Forum for Science, Industry and Business

Sponsored by:     3M 
Search our Site:

 

Sumatra megaquake defied theory

29.03.2006


The risks of Sumatra-style mega-quakes around the world have been sorely misjudged, say earth scientists who are re-examining some of the pre-December 2004 assumptions scientists made about such rare events.

For more than two decades geologists had thought that the largest quakes, of magnitude 9 and greater, happen when a young tectonic plate is subducted, or shoved quickly, under another plate. But the Great Sumatra-Andaman earthquake of 26 December 2004 didn’t match that pattern at all. The Indian Plate is middle-aged and moving at a middling rate, which throws into question the estimated quake dangers at other similar quake-prone zones near Japan, in the Pacific Northwest, Chile, Alaska, and elsewhere.

"We didn’t expect such a big earthquake in that location," said Emile Okal of Northwestern University. Okal is slated to speak about how the Sumatra-Andaman quake calls into question theoretical assumptions made about other similar dangers zones worldwide and especially in South America on Thursday, 6 April, at Backbone of the Americas - Patagonia to Alaska. The meeting is co-convened by the Geological Society of America and Asociación Geológica Argentina, with collaboration of the Sociedad Geológica de Chile. The meeting takes place 3-7 April in Mendoza, Argentina.



Previous to the catastrophic 26 December 2004 earthquake, the theory about how subduction zones generate quakes was straightforward, says Okal. It boiled down to age and speed. Where an older, colder and therefore denser slab of crust is being pushed slowly under another plate, "It will want to sink," he said. As a result there’s not a lot of stress building up to cause large quakes.

At the other end of that same spectrum are subduction zones where young, buoyant crust is being forced quickly under another plate. The rate of "convergence" and the fact that the young crust resists sinking causes lots of stress to build up and results in much larger quakes.

"So you could take a map of all the subduction zones of the world and look at it," said Okal. "The red areas were ones with younger, faster moving crust and the blue areas were older, slow moving crust."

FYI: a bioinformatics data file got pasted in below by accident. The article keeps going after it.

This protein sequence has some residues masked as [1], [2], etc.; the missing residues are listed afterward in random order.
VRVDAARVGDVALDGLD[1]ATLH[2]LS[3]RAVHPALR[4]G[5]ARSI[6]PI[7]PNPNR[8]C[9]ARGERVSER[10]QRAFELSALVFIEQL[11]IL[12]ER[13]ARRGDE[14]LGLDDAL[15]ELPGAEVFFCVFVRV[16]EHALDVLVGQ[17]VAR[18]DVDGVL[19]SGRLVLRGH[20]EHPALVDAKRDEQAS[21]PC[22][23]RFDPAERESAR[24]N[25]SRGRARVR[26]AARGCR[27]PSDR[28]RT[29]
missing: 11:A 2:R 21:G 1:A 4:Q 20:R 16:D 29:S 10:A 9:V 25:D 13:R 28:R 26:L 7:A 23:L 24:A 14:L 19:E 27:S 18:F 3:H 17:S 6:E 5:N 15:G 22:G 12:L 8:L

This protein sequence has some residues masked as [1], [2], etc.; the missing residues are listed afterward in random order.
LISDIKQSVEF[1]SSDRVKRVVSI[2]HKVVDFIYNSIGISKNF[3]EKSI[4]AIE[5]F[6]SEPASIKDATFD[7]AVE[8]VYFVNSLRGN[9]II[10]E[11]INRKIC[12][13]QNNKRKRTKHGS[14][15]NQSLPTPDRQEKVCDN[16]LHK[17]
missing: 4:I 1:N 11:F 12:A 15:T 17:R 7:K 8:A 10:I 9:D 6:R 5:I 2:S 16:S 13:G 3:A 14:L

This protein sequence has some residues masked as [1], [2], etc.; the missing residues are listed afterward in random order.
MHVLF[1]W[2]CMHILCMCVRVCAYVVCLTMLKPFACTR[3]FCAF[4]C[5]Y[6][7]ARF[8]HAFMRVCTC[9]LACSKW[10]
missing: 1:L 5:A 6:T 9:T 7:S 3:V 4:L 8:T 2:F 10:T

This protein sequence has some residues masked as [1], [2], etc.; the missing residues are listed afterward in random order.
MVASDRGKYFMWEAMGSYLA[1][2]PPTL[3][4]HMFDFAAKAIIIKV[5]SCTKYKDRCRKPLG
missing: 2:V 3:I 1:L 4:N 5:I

The theory seemed tidy enough and could be verified somewhat by dating the crust, measuring the rates entire tectonic plates seemed to be moving at, and estimating the power of past quakes from historical accounts. According to the theory, the Sumatra subduction zone was capable of no more than a magnitude 8 earthquake, Okal explains.

"The cold shower we got was Sumatra," said Okal. "We have a 9.3 on our hands. You got a point that violates the plan outrageously."

Fortunately, says Okal, the science of plate tectonics has made great strides since the 1980s and the danger map now can be greatly refined and reassessed. For instance, where once researchers looked to the centers of plates to see how fast they may be colliding at the edges, Global Positioning System technology now allows geophysicists to track specific movements and deformation in the actual subduction zone.

The result is that some places may be at greater risk of large quakes, and others may be at lesser risk. "Suddenly there are points moving up and down when you reassess them," he said.

It’s been discovered, for instance, that despite being one of the best big-quake factories on the planet, the convergence of the Nazca Plate and the South American Plate on the Pacific Coast of South America is happening at a significantly slower rate than previously thought, says Okal.

On the other hand, some subduction zones have quakes that do not directly express the subduction - and so have inflated the apparent risk of a large event. One example is in the Caribbean where, besides a subduction zone, there are quakes that occur along strike-slip, San Andreas-type, faults. These faults accommodate sideways movement in the collision zone instead of the blunt shoving of one plate under another. "So we are reassessing this whole area," said Okal. There is also the matter of how subduction zones let loose their built-up energy. They can break along small segments, together or individually. One segment might produce a moderate quake. But if four or five segments all go at once you get a colossal release of seismic energy, like that seen when the Sumatra-Andaman zone "unzipped" for 800 miles (nearly 1,300 kilometers) on that terrible day 15 months ago.